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dc.creatorMarlowe, Frank W.
dc.creatorBugumba, Revocatus
dc.creatorMuller, Martin N.
dc.creatorEllison, Peter
dc.identifierMuller, Martin N., Frank W. Marlowe, Revocatus Bugumba, and Peter T. Ellison. Testosterone and paternal care in East African foragers and pastoralists. Proceedings of the Royal Society: Series B, 276(1655): 347-354.
dc.descriptionThe ‘challenge hypothesis’ posits that testosterone facilitates reproductive effort (investment in male–male competition and mate-seeking) at the expense of parenting effort (investment in offspring and mates). Multiple studies, primarily in North America, have shown that men in committed relationships, fathers, or both maintain lower levels of testosterone than unpaired men. Data from non-western populations, however, show inconsistent results. We hypothesized that much of this cross-cultural variation can be attributed to differential investment in mating versus parenting effort, even among married fathers. Here, we directly test this idea by comparing two neighbouring Tanzanian groups that exhibit divergent styles of paternal involvement: Hadza foragers and Datoga pastoralists. We predicted that high levels of paternal care by Hadza fathers would be associated with decreased testosterone in comparison with non-fathers, and that no such difference between fathers and non-fathers would be evident in Datoga men, who provide minimal direct paternal care. Twenty-seven Hadza men and 80 Datoga men between the ages of 17 and 60 provided morning and afternoon saliva samples from which testosterone was assayed. Measurements in both populations confirmed these predictions, adding fur ther support to the hypothesis that paternal care is associated with decreased testosterone production in men.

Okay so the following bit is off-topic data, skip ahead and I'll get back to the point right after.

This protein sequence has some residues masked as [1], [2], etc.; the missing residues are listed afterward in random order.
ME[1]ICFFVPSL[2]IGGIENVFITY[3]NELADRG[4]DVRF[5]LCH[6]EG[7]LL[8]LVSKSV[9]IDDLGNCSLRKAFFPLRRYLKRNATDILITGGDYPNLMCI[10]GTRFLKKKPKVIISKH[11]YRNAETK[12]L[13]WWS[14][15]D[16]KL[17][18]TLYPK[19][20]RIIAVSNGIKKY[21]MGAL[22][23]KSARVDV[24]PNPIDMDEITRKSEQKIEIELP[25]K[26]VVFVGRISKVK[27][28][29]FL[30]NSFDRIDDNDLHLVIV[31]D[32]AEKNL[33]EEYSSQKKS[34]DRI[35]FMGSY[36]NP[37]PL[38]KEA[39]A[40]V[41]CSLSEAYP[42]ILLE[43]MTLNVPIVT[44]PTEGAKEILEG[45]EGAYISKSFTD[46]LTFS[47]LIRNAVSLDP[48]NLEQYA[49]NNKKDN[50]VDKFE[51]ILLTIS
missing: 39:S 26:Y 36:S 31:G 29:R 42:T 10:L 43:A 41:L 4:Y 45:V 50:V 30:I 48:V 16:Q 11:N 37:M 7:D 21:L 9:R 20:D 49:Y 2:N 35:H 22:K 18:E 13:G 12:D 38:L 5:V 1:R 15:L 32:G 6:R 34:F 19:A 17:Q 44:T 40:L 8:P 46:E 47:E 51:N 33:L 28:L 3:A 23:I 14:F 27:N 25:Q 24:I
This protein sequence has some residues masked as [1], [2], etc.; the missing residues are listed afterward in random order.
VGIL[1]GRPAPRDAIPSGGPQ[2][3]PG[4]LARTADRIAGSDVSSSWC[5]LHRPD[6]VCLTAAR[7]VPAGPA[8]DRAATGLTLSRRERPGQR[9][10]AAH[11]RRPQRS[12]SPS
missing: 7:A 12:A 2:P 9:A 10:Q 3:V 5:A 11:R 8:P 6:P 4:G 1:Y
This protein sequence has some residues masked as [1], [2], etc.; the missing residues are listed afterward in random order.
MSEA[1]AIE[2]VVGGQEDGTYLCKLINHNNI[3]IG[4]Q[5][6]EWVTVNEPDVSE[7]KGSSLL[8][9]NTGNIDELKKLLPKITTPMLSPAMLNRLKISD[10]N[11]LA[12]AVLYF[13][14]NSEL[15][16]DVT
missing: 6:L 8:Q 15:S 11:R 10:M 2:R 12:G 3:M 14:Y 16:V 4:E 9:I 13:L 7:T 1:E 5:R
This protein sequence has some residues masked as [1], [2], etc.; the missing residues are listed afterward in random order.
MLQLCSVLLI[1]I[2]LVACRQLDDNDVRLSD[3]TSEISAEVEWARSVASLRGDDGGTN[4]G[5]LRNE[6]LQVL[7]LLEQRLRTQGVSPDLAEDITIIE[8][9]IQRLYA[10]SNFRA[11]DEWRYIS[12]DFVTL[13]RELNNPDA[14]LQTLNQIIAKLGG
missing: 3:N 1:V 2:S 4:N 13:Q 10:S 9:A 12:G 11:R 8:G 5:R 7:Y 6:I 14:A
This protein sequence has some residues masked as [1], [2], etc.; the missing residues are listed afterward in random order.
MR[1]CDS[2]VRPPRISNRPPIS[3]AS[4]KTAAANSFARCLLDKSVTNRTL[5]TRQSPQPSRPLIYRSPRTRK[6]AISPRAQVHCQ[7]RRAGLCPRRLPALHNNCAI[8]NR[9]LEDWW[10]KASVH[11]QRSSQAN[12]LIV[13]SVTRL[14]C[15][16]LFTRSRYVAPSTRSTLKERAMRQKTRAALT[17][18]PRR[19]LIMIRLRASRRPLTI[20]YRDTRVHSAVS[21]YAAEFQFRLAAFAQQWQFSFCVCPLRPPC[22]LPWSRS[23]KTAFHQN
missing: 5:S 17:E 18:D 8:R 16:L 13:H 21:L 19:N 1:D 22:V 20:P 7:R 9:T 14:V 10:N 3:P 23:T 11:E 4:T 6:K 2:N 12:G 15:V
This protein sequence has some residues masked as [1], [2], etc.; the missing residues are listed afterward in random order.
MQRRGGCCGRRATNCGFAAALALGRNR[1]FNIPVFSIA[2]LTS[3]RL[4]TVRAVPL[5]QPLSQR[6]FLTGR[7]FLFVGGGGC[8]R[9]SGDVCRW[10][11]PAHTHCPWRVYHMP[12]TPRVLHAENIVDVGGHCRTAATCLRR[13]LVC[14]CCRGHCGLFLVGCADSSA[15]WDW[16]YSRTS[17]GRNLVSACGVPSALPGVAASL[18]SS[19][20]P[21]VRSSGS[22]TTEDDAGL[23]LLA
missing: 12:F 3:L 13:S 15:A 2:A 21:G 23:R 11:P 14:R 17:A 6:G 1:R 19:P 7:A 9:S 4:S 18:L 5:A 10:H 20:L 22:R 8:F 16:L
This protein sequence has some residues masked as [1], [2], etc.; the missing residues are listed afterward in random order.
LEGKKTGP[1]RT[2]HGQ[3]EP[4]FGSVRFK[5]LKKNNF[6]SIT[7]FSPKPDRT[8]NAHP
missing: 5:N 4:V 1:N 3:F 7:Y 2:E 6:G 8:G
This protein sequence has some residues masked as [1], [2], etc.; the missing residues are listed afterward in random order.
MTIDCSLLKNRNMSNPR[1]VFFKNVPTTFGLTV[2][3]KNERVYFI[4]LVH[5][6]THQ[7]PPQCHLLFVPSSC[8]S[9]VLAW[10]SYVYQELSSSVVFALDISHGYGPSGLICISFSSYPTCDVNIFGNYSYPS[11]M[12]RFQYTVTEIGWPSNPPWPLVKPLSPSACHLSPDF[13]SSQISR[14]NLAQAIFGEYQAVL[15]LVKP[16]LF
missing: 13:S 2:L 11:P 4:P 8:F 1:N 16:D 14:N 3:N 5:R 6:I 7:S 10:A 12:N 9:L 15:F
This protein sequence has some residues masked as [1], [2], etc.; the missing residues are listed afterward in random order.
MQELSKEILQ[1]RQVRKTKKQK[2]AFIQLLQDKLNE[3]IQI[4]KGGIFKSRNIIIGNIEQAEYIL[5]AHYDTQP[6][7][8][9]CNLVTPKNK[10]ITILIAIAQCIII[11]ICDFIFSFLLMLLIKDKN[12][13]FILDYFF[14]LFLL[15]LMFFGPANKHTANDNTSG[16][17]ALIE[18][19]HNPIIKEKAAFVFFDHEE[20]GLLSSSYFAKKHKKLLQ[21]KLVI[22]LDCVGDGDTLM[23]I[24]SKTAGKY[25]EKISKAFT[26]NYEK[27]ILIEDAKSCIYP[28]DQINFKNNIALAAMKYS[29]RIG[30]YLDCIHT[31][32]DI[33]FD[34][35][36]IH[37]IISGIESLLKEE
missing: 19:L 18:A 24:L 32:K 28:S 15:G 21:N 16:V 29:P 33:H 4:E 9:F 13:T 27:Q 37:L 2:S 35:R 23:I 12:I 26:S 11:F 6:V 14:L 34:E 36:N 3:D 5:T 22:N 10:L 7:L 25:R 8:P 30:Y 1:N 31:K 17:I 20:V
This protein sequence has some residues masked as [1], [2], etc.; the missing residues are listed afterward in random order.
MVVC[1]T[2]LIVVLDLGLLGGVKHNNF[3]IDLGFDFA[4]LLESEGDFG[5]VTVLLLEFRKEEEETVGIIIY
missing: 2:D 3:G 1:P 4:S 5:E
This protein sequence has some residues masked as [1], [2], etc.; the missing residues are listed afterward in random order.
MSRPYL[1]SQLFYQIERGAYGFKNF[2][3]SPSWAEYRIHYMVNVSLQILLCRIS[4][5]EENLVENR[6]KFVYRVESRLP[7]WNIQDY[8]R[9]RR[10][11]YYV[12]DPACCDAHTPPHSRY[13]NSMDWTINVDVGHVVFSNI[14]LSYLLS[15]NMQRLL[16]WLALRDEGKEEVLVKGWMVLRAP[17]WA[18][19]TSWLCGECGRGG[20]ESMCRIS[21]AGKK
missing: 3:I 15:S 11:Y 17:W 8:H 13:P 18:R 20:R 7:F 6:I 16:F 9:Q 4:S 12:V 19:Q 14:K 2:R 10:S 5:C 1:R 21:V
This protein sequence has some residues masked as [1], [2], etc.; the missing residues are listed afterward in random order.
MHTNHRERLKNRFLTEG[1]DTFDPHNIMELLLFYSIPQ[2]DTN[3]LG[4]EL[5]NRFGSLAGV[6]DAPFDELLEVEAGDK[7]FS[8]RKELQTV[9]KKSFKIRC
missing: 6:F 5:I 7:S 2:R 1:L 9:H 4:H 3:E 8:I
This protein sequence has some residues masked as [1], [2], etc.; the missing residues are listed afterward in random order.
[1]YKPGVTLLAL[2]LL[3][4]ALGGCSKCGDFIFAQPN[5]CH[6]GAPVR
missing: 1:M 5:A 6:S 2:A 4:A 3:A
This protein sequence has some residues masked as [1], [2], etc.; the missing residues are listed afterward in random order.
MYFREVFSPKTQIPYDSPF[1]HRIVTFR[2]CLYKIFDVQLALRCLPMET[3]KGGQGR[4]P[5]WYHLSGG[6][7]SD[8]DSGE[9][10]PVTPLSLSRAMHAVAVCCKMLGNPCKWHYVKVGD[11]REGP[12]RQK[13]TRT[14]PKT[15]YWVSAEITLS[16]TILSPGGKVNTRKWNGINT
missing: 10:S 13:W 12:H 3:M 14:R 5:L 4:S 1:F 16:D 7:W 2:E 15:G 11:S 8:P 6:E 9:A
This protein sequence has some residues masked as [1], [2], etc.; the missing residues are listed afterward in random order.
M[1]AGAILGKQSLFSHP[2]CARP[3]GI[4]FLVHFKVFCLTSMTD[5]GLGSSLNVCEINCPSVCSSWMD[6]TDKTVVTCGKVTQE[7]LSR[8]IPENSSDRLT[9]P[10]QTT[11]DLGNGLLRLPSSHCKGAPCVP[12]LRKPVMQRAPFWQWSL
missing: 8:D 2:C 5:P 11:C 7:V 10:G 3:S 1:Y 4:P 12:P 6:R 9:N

dc.descriptionHuman Evolutionary Biology
dc.publisherRoyal Society
dc.relationProceedings of the Royal Society: Series B
dc.subjectchallenge hypothesis
dc.subjectmating effort
dc.subjectparenting effort
dc.titleTestosterone and paternal care in East African Foragers and Pastoralists

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